It's accepting responsibility for what you've done, what you're capable of, that you did what you did, acknowledging it and not making any excuses.”

He attends a weekly faith-based meeting in Burlington for ex-cons. It's hosted by Pastor Pete Fiske from the Church at Prison.

Nobody is born wanting to be a sex offender. It happens in their lives. They get messed up. And it's despicable and they know it,” Fiske said.

Fiske helps provide support to those he says society often rejects.

If you have that you have to learn how to manage that, like in AA alcoholics learn how to manage their addictions,” Fiske said.

Still, some will never find faith in treatment. There's simply too much to overcome.

I don't want somebody to buy the house that right over there and move in that's a sex offender. I don't care if he's married, got kids or not. I don't want him in my neighborhood. It would bring back too much. Too much,” Milne said.


8 comments :

Loneranger said...

Interesting as it shows that just because you committed a sex offence doesn't mean you have somehow become a drooling idiot. I wonder how much more good can be accomplished if sex offenders were allowed to continue their careers. Given most if not all are banished from society and their knowledge has been lost. Offenders come from all walks of life. They come in ages the range from 8 to 80. but all have one thing in common and that they are not allowed to contribute. If they get a menial job after say they were a computer tech as this person anything good they could have done and for the betterment of society is lost. Who knows maybe one of these people we have banned had the cure for cancer and we tossed them aside.

Happy. Joyous and Free said...

There is a stigma for being a felon, it's far worse being registered. The idea is that an XSO has NO VALUE to society, which is totally wrong. Granted, there are those of us who didn't have the best education or job prospects, while there are many that have advanced education and capability. It is hard enough getting employed without additional restrictions that make it next to impossible to work in the public sphere. What's even more interesting is what happens when short-sighted people meet an XSO that has an education and capability to work. It either shatters their misconceptions or it causes them to shut you out. I've been able to continue my IT career, which has been a great blessing, yet more people that I've met cannot handle reality.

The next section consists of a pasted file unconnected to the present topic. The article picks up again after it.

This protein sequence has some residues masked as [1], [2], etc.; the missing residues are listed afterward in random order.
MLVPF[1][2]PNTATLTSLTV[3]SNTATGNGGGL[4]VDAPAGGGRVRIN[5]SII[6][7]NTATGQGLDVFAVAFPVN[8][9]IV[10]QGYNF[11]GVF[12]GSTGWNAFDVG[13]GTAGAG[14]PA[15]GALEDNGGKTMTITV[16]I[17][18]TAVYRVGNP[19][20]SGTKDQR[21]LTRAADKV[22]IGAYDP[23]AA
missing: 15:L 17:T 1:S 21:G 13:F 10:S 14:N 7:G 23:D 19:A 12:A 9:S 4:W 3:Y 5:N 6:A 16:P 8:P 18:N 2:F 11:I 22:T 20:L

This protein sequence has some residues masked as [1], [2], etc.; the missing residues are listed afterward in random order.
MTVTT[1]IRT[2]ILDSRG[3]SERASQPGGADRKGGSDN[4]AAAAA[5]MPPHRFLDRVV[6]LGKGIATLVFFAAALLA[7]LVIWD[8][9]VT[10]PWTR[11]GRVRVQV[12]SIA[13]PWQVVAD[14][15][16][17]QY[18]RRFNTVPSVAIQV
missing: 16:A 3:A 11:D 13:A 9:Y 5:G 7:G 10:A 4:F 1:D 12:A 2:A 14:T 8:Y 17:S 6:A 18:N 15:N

Mark said...

“If you have that you have to learn how to manage that, like in AA alcoholics learn how to manage their addictions,” Fiske said Oh wonderful. So (all) sex offenders have to learn to "MANAGE" because like alcohol, they may want to drink of the forbidden waters. So I now assume that ALL SEX OFFENDERS have to "manage" because they cannot help themselves? And just was is: "If you have that?" What exactly is -- "that?"

"I don't want somebody to buy the house that right over there and
move in that's a sex offender. I don't care if he's married, got kids or
not. I don't want him in my neighborhood. It would bring back too
much. Too much,” Milne said. So the entire world will be altered for Milne so this person can "FEEL" COMFORTABLE?" I've read enough of this article.